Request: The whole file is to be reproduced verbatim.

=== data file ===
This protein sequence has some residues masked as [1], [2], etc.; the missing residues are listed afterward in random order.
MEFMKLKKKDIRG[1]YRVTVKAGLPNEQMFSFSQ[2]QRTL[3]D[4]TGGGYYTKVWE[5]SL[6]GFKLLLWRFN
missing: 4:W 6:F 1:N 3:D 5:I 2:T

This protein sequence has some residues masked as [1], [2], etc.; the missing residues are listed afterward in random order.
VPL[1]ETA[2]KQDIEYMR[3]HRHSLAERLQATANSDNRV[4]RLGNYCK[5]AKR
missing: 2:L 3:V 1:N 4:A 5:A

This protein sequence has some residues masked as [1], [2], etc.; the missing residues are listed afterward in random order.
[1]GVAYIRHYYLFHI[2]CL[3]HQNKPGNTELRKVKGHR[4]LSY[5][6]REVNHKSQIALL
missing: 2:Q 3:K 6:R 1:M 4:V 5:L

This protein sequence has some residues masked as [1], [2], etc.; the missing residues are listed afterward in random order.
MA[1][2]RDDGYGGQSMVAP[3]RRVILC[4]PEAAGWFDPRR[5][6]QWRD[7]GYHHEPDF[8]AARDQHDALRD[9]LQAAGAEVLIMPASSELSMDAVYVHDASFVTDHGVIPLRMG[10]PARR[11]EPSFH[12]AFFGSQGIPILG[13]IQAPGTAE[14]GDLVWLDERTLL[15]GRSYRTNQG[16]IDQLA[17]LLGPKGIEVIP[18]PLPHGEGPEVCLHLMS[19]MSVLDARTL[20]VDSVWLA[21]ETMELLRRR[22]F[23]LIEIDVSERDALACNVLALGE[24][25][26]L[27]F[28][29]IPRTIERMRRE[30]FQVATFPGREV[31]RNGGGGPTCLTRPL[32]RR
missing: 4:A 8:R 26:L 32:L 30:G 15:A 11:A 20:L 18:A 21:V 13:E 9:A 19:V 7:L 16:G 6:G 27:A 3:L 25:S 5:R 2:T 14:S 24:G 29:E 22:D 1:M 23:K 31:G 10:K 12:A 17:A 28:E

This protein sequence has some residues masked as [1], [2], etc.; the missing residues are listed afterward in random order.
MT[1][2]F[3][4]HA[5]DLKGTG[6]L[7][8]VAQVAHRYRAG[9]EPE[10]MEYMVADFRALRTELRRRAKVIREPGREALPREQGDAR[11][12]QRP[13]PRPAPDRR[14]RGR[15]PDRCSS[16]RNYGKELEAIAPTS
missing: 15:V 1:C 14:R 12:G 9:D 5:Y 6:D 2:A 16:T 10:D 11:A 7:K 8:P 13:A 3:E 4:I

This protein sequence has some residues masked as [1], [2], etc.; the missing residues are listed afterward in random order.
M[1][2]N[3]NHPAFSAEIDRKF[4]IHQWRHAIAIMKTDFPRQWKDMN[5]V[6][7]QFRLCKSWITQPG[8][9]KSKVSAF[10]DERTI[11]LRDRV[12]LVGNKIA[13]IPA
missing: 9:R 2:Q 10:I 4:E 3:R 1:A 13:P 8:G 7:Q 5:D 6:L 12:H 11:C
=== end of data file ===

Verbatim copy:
This protein sequence has some residues masked as [1], [2], etc.; the missing residues are listed afterward in random order.
MEFMKLKKKDIRG[1]YRVTVKAGLPNEQMFSFSQ[2]QRTL[3]D[4]TGGGYYTKVWE[5]SL[6]GFKLLLWRFN
missing: 4:W 6:F 1:N 3:D 5:I 2:T

This protein sequence has some residues masked as [1], [2], etc.; the missing residues are listed afterward in random order.
VPL[1]ETA[2]KQDIEYMR[3]HRHSLAERLQATANSDNRV[4]RLGNYCK[5]AKR
missing: 2:L 3:V 1:N 4:A 5:A

This protein sequence has some residues masked as [1], [2], etc.; the missing residues are listed afterward in random order.
[1]GVAYIRHYYLFHI[2]CL[3]HQNKPGNTELRKVKGHR[4]LSY[5][6]REVNHKSQIALL
missing: 2:Q 3:K 6:R 1:M 4:V 5:L

This protein sequence has some residues masked as [1], [2], etc.; the missing residues are listed afterward in random order.
MA[1][2]RDDGYGGQSMVAP[3]RRVILC[4]PEAAGWFDPRR[5][6]QWRD[7]GYHHEPDF[8]AARDQHDALRD[9]LQAAGAEVLIMPASSELSMDAVYVHDASFVTDHGVIPLRMG[10]PARR[11]EPSFH[12]AFFGSQGIPILG[13]IQAPGTAE[14]GDLVWLDERTLL[15]GRSYRTNQG[16]IDQLA[17]LLGPKGIEVIP[18]PLPHGEGPEVCLHLMS[19]MSVLDARTL[20]VDSVWLA[21]ETMELLRRR[22]F[23]LIEIDVSERDALACNVLALGE[24][25][26]L[27]F[28][29]IPRTIERMRRE[30]FQVATFPGREV[31]RNGGGGPTCLTRPL[32]RR
missing: 4:A 8:R 26:L 32:L 30:G 15:A 11:A 20:L 18:A 21:V 13:E 9:A 19:V 7:L 16:G 6:G 27:A 3:L 25:S 5:R 2:T 14:S 24:G 29:E 22:D 1:M 23:K 31:G 10:K 12:A 17:A 28:E

This protein sequence has some residues masked as [1], [2], etc.; the missing residues are listed afterward in random order.
MT[1][2]F[3][4]HA[5]DLKGTG[6]L[7][8]VAQVAHRYRAG[9]EPE[10]MEYMVADFRALRTELRRRAKVIREPGREALPREQGDAR[11][12]QRP[13]PRPAPDRR[14]RGR[15]PDRCSS[16]RNYGKELEAIAPTS
missing: 15:V 1:C 14:R 12:G 9:D 5:Y 6:D 2:A 16:T 10:D 11:A 7:K 8:P 13:A 3:E 4:I

This protein sequence has some residues masked as [1], [2], etc.; the missing residues are listed afterward in random order.
M[1][2]N[3]NHPAFSAEIDRKF[4]IHQWRHAIAIMKTDFPRQWKDMN[5]V[6][7]QFRLCKSWITQPG[8][9]KSKVSAF[10]DERTI[11]LRDRV[12]LVGNKIA[13]IPA
missing: 9:R 2:Q 10:I 4:E 3:R 1:A 13:P 8:G 7:Q 5:D 6:L 12:H 11:C